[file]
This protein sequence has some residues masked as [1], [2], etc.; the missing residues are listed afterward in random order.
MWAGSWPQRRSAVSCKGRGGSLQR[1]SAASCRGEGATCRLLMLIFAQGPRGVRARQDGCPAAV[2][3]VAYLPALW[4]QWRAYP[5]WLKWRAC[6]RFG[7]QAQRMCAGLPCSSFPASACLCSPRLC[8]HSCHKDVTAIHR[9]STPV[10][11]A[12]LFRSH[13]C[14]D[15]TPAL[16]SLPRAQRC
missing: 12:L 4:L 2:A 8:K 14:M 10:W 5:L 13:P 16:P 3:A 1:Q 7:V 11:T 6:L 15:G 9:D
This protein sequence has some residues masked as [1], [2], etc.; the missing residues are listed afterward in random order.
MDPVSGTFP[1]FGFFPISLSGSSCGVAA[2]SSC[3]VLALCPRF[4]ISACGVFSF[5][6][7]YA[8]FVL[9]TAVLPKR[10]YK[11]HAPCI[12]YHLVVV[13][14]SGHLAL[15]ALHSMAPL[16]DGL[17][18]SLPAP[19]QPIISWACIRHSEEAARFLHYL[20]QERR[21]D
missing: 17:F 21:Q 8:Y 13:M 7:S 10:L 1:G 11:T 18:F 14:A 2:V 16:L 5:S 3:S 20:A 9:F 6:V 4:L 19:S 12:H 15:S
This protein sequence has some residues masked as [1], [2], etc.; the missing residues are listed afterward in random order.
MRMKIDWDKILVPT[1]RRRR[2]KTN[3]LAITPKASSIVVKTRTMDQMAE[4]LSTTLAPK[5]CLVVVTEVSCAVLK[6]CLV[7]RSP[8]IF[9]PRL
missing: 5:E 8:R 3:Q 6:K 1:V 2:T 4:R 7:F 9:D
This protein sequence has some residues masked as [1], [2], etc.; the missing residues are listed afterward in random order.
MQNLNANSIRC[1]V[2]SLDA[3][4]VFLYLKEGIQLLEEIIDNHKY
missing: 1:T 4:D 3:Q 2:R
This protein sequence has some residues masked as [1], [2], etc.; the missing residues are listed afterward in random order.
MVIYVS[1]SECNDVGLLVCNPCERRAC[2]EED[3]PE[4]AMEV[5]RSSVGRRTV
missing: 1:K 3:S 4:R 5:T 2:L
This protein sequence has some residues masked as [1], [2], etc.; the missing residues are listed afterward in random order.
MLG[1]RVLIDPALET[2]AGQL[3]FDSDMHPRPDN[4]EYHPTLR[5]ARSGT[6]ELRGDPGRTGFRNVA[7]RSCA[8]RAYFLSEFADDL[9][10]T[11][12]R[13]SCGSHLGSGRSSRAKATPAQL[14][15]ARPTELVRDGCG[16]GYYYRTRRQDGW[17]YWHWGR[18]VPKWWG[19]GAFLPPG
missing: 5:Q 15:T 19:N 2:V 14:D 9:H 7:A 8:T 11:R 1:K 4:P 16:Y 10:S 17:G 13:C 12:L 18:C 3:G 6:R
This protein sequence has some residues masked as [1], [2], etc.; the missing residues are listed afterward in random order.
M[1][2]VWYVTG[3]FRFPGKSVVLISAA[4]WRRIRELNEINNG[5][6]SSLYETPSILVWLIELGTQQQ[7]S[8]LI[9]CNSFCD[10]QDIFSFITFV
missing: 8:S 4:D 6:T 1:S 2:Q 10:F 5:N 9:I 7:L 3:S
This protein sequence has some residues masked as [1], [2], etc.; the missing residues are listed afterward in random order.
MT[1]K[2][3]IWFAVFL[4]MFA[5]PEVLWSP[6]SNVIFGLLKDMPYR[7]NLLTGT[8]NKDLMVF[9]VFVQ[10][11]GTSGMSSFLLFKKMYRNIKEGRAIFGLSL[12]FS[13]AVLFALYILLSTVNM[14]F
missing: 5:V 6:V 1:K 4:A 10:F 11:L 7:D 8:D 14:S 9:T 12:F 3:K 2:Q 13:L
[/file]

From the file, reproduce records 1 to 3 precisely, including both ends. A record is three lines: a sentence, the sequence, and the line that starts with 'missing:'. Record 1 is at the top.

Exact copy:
This protein sequence has some residues masked as [1], [2], etc.; the missing residues are listed afterward in random order.
MWAGSWPQRRSAVSCKGRGGSLQR[1]SAASCRGEGATCRLLMLIFAQGPRGVRARQDGCPAAV[2][3]VAYLPALW[4]QWRAYP[5]WLKWRAC[6]RFG[7]QAQRMCAGLPCSSFPASACLCSPRLC[8]HSCHKDVTAIHR[9]STPV[10][11]A[12]LFRSH[13]C[14]D[15]TPAL[16]SLPRAQRC
missing: 12:L 4:L 2:A 8:K 14:M 10:W 5:L 13:P 16:P 3:A 1:Q 7:V 11:T 6:L 15:G 9:D
This protein sequence has some residues masked as [1], [2], etc.; the missing residues are listed afterward in random order.
MDPVSGTFP[1]FGFFPISLSGSSCGVAA[2]SSC[3]VLALCPRF[4]ISACGVFSF[5][6][7]YA[8]FVL[9]TAVLPKR[10]YK[11]HAPCI[12]YHLVVV[13][14]SGHLAL[15]ALHSMAPL[16]DGL[17][18]SLPAP[19]QPIISWACIRHSEEAARFLHYL[20]QERR[21]D
missing: 17:F 21:Q 8:Y 13:M 7:S 10:L 1:G 11:T 18:F 14:A 2:V 16:L 5:S 3:S 20:A 9:F 6:V 4:L 19:S 12:H 15:S
This protein sequence has some residues masked as [1], [2], etc.; the missing residues are listed afterward in random order.
MRMKIDWDKILVPT[1]RRRR[2]KTN[3]LAITPKASSIVVKTRTMDQMAE[4]LSTTLAPK[5]CLVVVTEVSCAVLK[6]CLV[7]RSP[8]IF[9]PRL
missing: 5:E 8:R 3:Q 6:K 1:V 2:T 4:R 7:F 9:D